British bad girl comes back

Amelia Raether

In her new album “It’s Not Me It’s You,” notorious British bad girl Lily Allen addresses more mature issues, but stays true to her infamous sincerity, blunt truthfulness, and in-your-face lyrics.

Her debut, “Alright, Still,” spread Allen’s reputation as an outspoken pop singer with upbeat and poppy songs in which she complained about men, bureaucrats, paparazzi, and all other grievances.

Allen has become a star in Britain not only because of her music, but also by her reputation for late-night stumbles out of bars, bad language and rebellious behavior towards the press, and drug and alcohol abuse which she battled via her MySpace blog. “It’s Not Me, It’s You” marks Allen’s development as an artist as she tackles everything: drugs, sex, religion, and materialism.

Her single, “The Fear,” which criticizes the materialism and fame of the music industry, shows listeners that this new album does not focus on high-spirited tunes of her previous songs.

But have no fear, her album retains the original wittiness and spunk that made Allen stand out in the first place. In “Guess Who Batman,” (which appears in the album under a more explicit name) Allen asks, “Do you really enjoy/living a life that’s so hateful?/’Cause there’s a hole where your soul should be./You’re losing control of it/and it’s really distasteful.”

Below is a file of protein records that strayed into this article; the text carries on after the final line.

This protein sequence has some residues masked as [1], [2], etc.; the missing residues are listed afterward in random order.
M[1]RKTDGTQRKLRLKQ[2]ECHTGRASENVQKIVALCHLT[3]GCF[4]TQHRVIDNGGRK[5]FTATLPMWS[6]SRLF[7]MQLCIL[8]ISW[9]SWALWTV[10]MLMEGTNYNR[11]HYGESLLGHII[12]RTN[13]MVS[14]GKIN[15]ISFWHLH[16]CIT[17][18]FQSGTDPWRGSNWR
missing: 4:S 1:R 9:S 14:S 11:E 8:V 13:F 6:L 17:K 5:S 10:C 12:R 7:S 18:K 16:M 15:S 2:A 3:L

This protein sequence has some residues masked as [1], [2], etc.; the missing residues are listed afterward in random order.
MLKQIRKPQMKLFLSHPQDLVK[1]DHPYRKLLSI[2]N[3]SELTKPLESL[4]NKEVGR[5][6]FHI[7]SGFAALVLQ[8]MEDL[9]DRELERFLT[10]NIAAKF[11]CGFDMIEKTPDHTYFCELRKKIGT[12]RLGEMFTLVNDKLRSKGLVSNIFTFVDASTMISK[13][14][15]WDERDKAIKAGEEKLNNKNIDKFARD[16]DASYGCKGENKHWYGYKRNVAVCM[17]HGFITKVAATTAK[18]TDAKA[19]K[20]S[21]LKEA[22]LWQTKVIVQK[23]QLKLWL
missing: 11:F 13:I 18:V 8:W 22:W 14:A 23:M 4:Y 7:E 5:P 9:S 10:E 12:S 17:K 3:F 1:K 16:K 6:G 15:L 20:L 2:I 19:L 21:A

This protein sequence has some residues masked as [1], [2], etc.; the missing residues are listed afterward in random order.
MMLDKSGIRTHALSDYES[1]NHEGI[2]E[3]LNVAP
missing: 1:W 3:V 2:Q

“It’s Not Me, It’s You” not only moves away from her previous album with heavier topics, but also with a new tone. Her first album was primarily composed of lively and frolicsome tunes, while this album features more complex and deeper melodies that are still as captivating.

“Back to the Start” features an especially catchy and fast tune that incorporates electronic sounds and various effects that make it nearly impossible to not follow along.

While Allen clearly excites people with her upbeat songs and gutsy attitude, her spunky British accent, which infiltrates her singing to produce a signature sound, separates her from other female pop singers.

Allen has taken her old, witty and sharp-tongued attitude and applied it to new, heavier themes in her second album. However, she still manages to incorporate her signature sophomoric and entertaining rants about desperate suitors, body image, and the shortcomings of boyfriends, which make Allen’s “It’s Not Me, It’s You” a true masterpiece of lighthearted British pop.